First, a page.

The Bank of Japan (BOJ) kept monetary policy settings at its March meeting - short-term key interest rate at minus 0.1% and the target for the 10-year Japanese government bond yield at around 0%.
It also pledged that it "will continue with Quantitative and Qualitative Monetary Easing (QQE) with Yield Curve Control, aiming to achieve the price stability target of 2%, as long as it is necessary for maintaining that target in a stable manner. It will continue expanding the monetary base until the year-on-year rate of increase in the observed consumer price index (CPI, all items less fresh food) exceeds 2% and stays above the target in a stable manner".
This was as expected and in-line with unchanged policy decisions by its peers - the Federal Reserve, the European Central Bank and the Bank of England - in the same month. Besides, the BOJ was waxing optimistic over the outlook for the Japanese economy.
"Japan's economy has picked up as a trend, although it has remained in a severe situation due to the impact of the novel coronavirus (COVID-19) at home and abroad," it said.
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"Japan's economy, with the impact of COVID-19 waning gradually, is likely to follow an improving trend, supported by a recovery in external demand, accommodative financial conditions, and the government's economic measures."
The Japanese central bank sees inflation remaining negative in the near-term but expects it "to turn positive and then increase gradually, since downward pressure on prices is projected to wane gradually along with economic improvement and the effects of such factors as the decline in crude oil prices are likely to dissipate".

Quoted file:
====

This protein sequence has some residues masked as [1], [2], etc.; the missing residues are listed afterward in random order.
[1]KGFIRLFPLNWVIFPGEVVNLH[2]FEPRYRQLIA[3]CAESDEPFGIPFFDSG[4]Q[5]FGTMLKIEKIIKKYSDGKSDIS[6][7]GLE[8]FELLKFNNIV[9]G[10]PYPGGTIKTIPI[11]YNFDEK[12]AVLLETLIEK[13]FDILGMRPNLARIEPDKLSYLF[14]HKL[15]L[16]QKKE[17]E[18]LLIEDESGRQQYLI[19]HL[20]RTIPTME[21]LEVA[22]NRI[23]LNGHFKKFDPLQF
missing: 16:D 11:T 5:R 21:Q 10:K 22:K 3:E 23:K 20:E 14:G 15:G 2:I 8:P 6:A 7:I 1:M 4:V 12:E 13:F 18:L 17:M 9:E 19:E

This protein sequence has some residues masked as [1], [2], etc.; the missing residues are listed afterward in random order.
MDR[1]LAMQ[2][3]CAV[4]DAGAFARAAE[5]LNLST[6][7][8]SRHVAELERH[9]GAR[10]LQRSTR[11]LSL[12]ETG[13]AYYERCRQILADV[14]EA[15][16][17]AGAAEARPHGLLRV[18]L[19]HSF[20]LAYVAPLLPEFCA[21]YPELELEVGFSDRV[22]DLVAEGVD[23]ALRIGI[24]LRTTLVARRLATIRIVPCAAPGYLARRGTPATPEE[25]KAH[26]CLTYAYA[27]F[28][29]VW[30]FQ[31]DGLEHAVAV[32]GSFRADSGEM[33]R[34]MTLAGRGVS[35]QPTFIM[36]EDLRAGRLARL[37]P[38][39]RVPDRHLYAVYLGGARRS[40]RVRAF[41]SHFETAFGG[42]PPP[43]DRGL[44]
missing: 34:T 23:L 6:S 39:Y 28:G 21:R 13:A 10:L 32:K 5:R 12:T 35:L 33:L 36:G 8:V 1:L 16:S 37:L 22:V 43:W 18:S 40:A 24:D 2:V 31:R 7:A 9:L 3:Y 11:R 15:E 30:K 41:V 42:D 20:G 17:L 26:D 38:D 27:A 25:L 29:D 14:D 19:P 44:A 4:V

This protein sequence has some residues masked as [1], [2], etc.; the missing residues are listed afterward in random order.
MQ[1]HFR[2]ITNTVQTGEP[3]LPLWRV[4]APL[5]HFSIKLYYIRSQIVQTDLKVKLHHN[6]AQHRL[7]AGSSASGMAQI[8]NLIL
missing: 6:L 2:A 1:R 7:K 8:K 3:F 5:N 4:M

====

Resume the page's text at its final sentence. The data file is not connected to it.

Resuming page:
Fair enough. But when? The BOJ's 'Summary of Opinions' at the same meeting in March infers that it won't be soon; "The analysis of the policy effects made in the assessment show that the current monetary easing should be continued for a long time" for as the BOJ, itself, "risks are skewed to the downside".
The latest au Jibun Bank Japan PMI survey shows that overall private sector activity - as measured by the composite PMI - remains in contraction (for the 14th straight month) and at 48.3, the March preliminary estimate improved only marginally from February's final reading of 48.2.
The manufacturing sector expanded for a second month to a flash reading of 52.0 in March from 51.4 in the previous month but the services PMI remained in contraction for the 14th consecutive month, hit by Japan's third wave and the subsequent coronavirus restrictions - increasing only marginally to a preliminary reading of 46.5 in March from February's final reading of 46.3.
While the Japanese economy is expected to expand this year, it would expand slower than its peers.
The OECD's March 2021 "Interim Outlook Forecasts" has Japan's GDP growing by 2.7% this year. This compares with 6.5% for the US; 3.9% for the Eurozone; and 5.1% for the UK.
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